In addition, the counselors participate in the continuing growth of our mentoring program for students. Essentially, all students are assigned to a homeroom that is led by a teacher on campus. They remain a part of that homeroom for all four years, fostering positive relationships with peers and their teacher mentor. That is another protective factor built in for our students. In mentoring, students participate in a curriculum that encompasses three primary components. These include health and wellness, campus ministry and student leadership. Our counseling department participates in overseeing the health and wellness components of mentoring. In addition, our counseling department has developed curriculum for the freshman health course that provides education on mental and emotional health. In that curriculum we discuss the definitions of mental health, mental health disorders, stress and coping, feelings identification and self-esteem.

We also plan and facilitate presentations for faculty, staff and parents related to adolescent mental health and development. Finally, we coordinate health awareness programs for students to learn about many different issues that impact adolescents and our society as a whole. For instance, this year we are arranging for the YWCA Rape Crisis Center to speak to all classes about sexual violence and dating violence in April during Sexual Assault Awareness Month. We are fortunate to have the support of school administration to bring light to these very important issues for our student body, faculty and staff.

[] Notre Dame High School is a private preparatory school for girls only. In your experience, how does working for a private preparatory school differ from your previous school social work experiences at Burnett Middle School and San Jose High School?

[Leandra Peloquin, MSW, PPSC] My experience working for a private preparatory school differs from my previous social work experiences at Peter Burnett Middle School and San Jose High School. While in my masters program, I interned as a school social worker through the YWCA Counseling Department, where I was placed at Peter Burnett Middle School and San Jose High School. My role in the school was to provide therapeutic services to students referred through a referral process at each school. I was there on a limited basis, as I worked at San Jose High School two days a week and Peter Burnett Middle School one day a week. I saw approximately 5 to 6 students each day. These students came from a variety of backgrounds and were dealing with a variety of adverse experiences. I worked with both male and female students. Some of the issues addressed in counseling included trauma, abuse, anxiety, depression and other pertinent issues that adolescents face.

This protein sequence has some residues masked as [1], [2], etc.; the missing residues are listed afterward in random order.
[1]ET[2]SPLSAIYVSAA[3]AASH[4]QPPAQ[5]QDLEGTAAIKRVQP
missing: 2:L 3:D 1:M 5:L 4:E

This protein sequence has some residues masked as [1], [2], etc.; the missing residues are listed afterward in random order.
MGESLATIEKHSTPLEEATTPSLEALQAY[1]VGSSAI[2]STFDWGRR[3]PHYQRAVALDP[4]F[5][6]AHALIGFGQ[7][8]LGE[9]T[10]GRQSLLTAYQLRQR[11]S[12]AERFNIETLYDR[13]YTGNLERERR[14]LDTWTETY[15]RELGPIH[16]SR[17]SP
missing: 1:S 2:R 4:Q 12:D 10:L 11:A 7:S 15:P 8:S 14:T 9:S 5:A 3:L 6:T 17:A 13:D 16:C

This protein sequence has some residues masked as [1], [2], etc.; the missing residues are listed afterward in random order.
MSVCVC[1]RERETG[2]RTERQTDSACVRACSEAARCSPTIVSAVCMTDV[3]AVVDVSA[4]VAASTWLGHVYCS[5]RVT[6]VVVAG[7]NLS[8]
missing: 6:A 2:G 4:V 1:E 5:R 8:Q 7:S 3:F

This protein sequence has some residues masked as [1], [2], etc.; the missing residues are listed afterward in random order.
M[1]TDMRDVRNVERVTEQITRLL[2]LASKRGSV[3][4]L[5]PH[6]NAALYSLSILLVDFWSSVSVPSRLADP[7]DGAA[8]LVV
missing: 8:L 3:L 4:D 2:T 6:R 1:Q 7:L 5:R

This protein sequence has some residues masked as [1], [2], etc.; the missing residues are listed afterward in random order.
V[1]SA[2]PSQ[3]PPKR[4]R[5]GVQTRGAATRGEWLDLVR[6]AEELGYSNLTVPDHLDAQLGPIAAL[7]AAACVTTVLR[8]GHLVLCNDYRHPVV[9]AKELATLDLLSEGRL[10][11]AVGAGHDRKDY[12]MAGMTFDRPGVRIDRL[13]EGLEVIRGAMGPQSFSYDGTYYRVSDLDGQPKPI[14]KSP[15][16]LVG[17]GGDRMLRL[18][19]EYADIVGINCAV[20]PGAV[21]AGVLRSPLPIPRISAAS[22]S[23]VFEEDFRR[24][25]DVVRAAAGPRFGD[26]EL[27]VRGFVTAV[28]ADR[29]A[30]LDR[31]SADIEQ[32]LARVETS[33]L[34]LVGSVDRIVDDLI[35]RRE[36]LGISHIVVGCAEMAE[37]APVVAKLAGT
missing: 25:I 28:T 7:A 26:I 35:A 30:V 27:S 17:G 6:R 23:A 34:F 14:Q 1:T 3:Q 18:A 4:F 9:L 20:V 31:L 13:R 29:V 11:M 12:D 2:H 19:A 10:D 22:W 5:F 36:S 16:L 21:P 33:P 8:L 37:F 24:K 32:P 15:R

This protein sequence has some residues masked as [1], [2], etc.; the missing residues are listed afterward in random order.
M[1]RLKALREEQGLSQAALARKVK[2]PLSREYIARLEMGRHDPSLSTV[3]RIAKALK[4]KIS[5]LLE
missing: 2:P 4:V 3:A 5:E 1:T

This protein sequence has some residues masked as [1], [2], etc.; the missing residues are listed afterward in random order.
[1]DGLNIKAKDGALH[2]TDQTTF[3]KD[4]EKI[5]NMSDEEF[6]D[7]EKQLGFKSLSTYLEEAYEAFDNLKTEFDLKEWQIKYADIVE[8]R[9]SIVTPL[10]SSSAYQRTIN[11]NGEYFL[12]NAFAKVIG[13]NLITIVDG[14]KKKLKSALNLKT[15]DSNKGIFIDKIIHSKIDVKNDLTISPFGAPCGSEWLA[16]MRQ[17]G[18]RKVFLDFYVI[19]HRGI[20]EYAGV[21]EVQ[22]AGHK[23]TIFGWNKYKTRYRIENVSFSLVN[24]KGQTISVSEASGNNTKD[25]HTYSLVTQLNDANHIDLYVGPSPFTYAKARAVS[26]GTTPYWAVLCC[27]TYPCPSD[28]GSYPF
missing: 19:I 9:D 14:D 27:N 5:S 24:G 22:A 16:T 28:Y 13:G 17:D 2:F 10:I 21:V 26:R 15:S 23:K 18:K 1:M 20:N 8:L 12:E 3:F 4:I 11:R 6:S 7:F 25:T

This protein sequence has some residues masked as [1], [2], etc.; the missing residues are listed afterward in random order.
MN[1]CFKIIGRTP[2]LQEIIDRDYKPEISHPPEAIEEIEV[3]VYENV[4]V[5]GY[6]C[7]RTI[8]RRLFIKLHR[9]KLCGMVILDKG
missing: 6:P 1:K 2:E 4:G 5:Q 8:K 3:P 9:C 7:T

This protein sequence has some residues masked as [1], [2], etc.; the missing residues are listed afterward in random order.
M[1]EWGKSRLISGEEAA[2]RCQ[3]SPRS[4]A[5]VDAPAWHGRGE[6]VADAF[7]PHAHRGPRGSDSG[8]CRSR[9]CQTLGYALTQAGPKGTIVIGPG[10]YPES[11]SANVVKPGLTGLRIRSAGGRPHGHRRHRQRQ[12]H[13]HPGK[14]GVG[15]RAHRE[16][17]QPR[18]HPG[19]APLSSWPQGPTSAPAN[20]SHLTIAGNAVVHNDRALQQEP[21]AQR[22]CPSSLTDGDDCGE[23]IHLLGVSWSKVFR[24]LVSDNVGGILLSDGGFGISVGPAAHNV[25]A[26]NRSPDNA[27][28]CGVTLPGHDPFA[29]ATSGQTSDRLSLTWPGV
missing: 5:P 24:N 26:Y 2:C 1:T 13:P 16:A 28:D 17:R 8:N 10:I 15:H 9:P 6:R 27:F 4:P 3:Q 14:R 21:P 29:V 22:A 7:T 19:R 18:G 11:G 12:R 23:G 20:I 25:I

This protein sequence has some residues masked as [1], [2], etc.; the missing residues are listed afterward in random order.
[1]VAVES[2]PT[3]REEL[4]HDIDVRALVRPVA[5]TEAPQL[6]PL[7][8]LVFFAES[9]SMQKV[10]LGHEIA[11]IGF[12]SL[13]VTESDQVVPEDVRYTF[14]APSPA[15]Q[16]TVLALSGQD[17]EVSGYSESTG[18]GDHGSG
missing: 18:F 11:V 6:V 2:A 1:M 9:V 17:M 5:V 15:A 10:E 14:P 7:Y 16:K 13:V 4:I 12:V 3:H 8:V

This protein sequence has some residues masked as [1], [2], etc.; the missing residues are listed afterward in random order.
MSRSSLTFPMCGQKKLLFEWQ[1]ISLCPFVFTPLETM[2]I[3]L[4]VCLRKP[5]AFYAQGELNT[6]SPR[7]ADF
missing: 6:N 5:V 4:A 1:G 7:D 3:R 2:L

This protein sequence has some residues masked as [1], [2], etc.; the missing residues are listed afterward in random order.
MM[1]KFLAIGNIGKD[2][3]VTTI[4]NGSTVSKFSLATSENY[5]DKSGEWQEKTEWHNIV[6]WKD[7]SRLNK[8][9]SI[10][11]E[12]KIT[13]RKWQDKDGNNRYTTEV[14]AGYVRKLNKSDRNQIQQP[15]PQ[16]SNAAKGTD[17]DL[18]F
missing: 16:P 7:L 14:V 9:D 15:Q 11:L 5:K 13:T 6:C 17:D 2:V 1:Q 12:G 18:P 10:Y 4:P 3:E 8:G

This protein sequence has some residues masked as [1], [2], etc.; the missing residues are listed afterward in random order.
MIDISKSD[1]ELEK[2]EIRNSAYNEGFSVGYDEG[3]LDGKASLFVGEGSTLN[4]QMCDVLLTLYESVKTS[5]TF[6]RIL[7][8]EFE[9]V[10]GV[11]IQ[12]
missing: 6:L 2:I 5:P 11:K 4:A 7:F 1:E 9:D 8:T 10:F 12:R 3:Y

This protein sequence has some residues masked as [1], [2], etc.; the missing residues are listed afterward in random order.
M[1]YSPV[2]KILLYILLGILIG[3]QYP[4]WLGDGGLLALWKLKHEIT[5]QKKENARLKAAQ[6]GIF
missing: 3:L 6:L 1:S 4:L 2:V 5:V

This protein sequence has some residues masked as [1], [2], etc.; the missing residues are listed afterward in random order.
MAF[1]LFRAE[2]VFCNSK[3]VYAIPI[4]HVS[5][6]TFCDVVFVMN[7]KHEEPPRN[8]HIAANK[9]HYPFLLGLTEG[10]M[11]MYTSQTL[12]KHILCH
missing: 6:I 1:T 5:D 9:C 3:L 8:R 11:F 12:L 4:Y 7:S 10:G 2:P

My interaction with school officials was minimal, with the exception of the administrative staff members who provided student referrals. Because I was not an employee of San Jose High School or Peter Burnett Middle School, my experience was in many ways different than my experience at Notre Dame High School. At Notre Dame I am responsible for working with over 200 students, where my role includes both personal and academic counseling. At the other two schools, I had a small caseload with an on-going therapeutic focus. I was not involved with the academics of students. In some cases I would act as a consultant to a teacher as it related to a student’s behavior in class, but I never provided academic planning. I had little interaction with the school as a system, as I was primarily focused on a small subset of individual students.

There were similarities in all of these school social worker positions in that I met with students for one on one counseling and advocated for students when needed. As it relates to the issues that present when meeting with students one on one, those were similar in all schools, as are faced by adolescents in general (trauma, depression, anxiety, difficulties in home environment, etc.).

Ultimately, my personal approaches in working with students are similar, in that I would do everything I could to meet their needs, provide a supportive and safe environment and provide advocacy when necessary. On the other hand, the methods I have utilized in meeting a student’s needs within the school system varied depending on the school and my role at the school. One example involves communication with teachers and administration. Because I am an employee at Notre Dame, teachers understand that if I request an accommodation for a student it is because something is going on to warrant that request. This assists us in maintaining confidentiality for our students. As well, being part of the system can assist in meeting the student’s needs more expediently.

[] Why did you decide to become a school social worker, and what have been some of your most rewarding experiences over the course of your career?